Tuesday, April 19, 2011
State lawmakers head back to Topeka next week. One of their top priorities is to hammer out the final budget plan.
Unless big changes are made in the state's budget battle, some of Kansas' most vulnerable may suffer some of the cuts.
The organizations affected most, could be those dealing with services to children, the elderly, people with disabilities, low-income families, mental and social health, and education.
"It's not fair to cut from the most vulnerable of citizens," said Chad VonAnnen, CDDO client.
Clients using those resources spoke-out Tuesday, urging lawmakers to think twice before once again cutting from their programs.
"The disabled are not dollars and cents, but are real people who live, love and dream," said VonAnnen.
"If these programs cease to exist, people will lose the only lifeline they have," said Janet, COMCARE client.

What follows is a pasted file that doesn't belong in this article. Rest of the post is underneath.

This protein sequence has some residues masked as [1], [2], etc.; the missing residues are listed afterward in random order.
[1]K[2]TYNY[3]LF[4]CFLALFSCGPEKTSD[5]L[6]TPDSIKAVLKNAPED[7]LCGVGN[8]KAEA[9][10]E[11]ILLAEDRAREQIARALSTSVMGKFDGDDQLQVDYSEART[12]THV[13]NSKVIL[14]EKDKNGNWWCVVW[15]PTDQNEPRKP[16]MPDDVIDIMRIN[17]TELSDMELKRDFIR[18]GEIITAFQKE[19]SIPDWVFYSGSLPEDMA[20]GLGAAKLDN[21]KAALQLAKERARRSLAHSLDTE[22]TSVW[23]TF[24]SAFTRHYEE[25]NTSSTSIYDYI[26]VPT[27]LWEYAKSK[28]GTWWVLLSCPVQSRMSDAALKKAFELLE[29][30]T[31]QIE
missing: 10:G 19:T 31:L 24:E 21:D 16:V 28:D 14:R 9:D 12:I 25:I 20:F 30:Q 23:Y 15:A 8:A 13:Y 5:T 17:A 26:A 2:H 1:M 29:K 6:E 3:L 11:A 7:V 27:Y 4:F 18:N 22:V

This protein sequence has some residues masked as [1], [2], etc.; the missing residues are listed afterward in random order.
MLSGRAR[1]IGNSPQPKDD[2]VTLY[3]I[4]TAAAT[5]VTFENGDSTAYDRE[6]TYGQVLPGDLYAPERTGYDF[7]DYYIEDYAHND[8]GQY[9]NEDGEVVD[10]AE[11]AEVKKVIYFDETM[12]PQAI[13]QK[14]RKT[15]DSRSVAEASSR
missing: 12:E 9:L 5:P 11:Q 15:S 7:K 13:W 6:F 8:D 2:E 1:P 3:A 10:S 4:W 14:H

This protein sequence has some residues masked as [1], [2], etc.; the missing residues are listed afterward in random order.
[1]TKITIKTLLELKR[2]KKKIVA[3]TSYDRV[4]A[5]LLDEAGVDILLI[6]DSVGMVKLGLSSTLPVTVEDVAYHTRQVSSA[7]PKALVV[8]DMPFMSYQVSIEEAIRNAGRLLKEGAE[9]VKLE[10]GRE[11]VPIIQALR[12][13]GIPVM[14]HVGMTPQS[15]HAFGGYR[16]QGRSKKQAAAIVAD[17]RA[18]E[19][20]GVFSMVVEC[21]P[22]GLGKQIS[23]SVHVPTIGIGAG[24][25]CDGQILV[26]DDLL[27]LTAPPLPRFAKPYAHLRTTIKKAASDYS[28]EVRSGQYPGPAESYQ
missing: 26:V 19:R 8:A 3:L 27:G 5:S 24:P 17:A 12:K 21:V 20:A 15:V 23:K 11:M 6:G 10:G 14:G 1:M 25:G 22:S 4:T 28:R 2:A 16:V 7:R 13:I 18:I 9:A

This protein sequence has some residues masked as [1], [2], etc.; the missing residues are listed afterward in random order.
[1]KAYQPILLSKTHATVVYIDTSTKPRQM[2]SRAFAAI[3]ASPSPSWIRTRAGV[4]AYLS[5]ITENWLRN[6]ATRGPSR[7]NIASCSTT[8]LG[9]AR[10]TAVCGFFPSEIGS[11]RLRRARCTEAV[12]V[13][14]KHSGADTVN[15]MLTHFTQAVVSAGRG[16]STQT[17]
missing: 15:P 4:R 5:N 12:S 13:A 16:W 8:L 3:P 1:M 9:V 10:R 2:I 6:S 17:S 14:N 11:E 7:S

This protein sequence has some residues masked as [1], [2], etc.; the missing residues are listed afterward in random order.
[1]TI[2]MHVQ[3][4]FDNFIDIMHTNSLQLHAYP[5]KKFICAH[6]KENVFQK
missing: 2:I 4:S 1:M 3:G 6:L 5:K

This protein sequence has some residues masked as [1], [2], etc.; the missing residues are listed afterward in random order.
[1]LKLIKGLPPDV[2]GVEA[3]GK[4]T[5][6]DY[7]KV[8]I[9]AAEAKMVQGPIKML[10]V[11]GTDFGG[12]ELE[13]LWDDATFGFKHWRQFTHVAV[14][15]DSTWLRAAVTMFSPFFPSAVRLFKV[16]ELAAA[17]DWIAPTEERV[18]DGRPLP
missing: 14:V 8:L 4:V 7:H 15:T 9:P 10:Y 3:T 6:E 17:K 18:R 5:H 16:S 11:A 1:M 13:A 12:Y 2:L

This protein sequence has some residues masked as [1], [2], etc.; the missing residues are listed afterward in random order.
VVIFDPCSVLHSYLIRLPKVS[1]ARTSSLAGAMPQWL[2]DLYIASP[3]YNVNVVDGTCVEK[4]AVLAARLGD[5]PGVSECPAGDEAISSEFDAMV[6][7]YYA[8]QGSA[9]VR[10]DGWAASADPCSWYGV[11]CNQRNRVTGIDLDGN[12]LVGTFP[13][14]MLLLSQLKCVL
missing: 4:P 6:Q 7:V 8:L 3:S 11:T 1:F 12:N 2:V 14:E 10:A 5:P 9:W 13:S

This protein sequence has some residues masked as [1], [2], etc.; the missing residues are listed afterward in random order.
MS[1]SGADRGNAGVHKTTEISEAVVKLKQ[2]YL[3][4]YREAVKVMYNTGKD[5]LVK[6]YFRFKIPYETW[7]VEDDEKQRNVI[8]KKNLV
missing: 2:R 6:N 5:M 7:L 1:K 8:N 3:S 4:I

When it comes to education, many districts are looking to make deep cuts as well. Wichita is currently looking to cut $30 million out of next year's budget.
"Very likely, we're going to see fewer classroom teachers for that increased number of students, fewer school nurses available to treat their needs, fewer social workers, fewer school psychologists, fewer librarians, fewer of everything, yet, the number of students keeps increasing," said Randy Mousley, UTW.
All organizations agreed, everyone would be affected by the cuts.
"We as a people need to go forth, and need to talk to our mother, father, sisters, brothers, aunts, uncles, cousins, nieces, nephews, and our children and get them to call our legislators, and let them know that we want more than what they're trying to give to us," said Jean Gray, KOSE.
Right now, there are more than 200 differences between the House and Senate's spending plans.
The legislature is scheduled to return to work April 27, with members of the budget conference committee slated to head back early to work on the budget.